While acting as Fire Inspector pursuant to § 101.14(2), Wis. Stats., the Fire Chief, or any officer of the City Volunteer Fire Department designated by the Fire Chief, shall have the right and authority to enter any building or upon any premises in the City of Glenwood City at all reasonable hours for the purpose of making inspections or investigations which, under the provisions of this Code of Ordinances, he may deem necessary. Should the Fire Inspector find that any provisions of this Code relating to fire hazards and prevention of fires are being violated, or that a fire hazard exists which should be eliminated, it shall be his duty to give such directions for the abatement of such conditions as he shall deem necessary.
The Chief of the City Volunteer Fire Department is required, by himself or by officers or members of the City Volunteer Fire Department designated by him as Fire Inspectors, to inspect all buildings, premises and public thoroughfares, except the interiors of private dwellings, for the purpose of ascertaining and causing to be corrected any conditions liable to cause fire, or any violations of any law or ordinance relating to fire hazards or to the prevention of fires. Such inspections shall be made at least once in six months in all of the territory served by the City Volunteer Fire Department and oftener as the Chief of the City Volunteer Fire Department orders. Each six-month period shall begin on January 1 and July 1 of each year.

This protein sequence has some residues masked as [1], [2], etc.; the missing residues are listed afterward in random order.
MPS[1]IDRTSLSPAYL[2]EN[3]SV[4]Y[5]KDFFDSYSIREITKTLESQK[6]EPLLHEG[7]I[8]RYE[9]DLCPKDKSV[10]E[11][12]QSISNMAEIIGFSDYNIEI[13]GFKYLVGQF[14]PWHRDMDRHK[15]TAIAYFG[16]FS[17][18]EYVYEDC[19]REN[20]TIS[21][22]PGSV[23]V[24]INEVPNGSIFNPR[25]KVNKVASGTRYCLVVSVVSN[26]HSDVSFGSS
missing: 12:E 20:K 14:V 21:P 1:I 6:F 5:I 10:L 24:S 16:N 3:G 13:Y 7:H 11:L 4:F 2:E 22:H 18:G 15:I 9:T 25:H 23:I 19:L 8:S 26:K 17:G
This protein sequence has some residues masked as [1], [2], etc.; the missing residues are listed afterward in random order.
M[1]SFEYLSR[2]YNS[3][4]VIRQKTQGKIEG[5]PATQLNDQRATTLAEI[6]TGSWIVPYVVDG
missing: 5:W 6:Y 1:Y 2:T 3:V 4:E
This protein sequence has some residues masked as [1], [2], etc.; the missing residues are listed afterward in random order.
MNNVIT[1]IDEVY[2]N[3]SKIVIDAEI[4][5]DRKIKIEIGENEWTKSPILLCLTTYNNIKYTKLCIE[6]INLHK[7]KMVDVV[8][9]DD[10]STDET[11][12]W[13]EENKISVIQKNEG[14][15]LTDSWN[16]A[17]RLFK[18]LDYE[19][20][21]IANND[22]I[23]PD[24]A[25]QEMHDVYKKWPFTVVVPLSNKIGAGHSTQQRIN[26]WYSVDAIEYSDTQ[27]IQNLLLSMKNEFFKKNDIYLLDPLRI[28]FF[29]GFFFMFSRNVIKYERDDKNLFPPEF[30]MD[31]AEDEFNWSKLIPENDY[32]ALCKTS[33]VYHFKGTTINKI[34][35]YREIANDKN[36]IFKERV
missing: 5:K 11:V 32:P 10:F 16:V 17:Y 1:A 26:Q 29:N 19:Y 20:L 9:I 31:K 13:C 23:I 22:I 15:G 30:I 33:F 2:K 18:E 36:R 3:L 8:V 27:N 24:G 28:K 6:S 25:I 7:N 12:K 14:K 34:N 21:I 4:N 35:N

Written reports of inspections shall be made and kept on file in the office of the Chief of the City Volunteer Fire Department in the manner and form required by the Department of Safety and Professional Services.
Driving over fire hose. No person shall willfully injure in any manner any hose, hydrant or fire apparatus belonging to the City, and no vehicle shall be driven over any unprotected hose of the City Volunteer Fire Department when laid down on any street, private driveway or other place, to be used at any fire or alarm or fire, without the consent of the City Volunteer Fire Department official in command.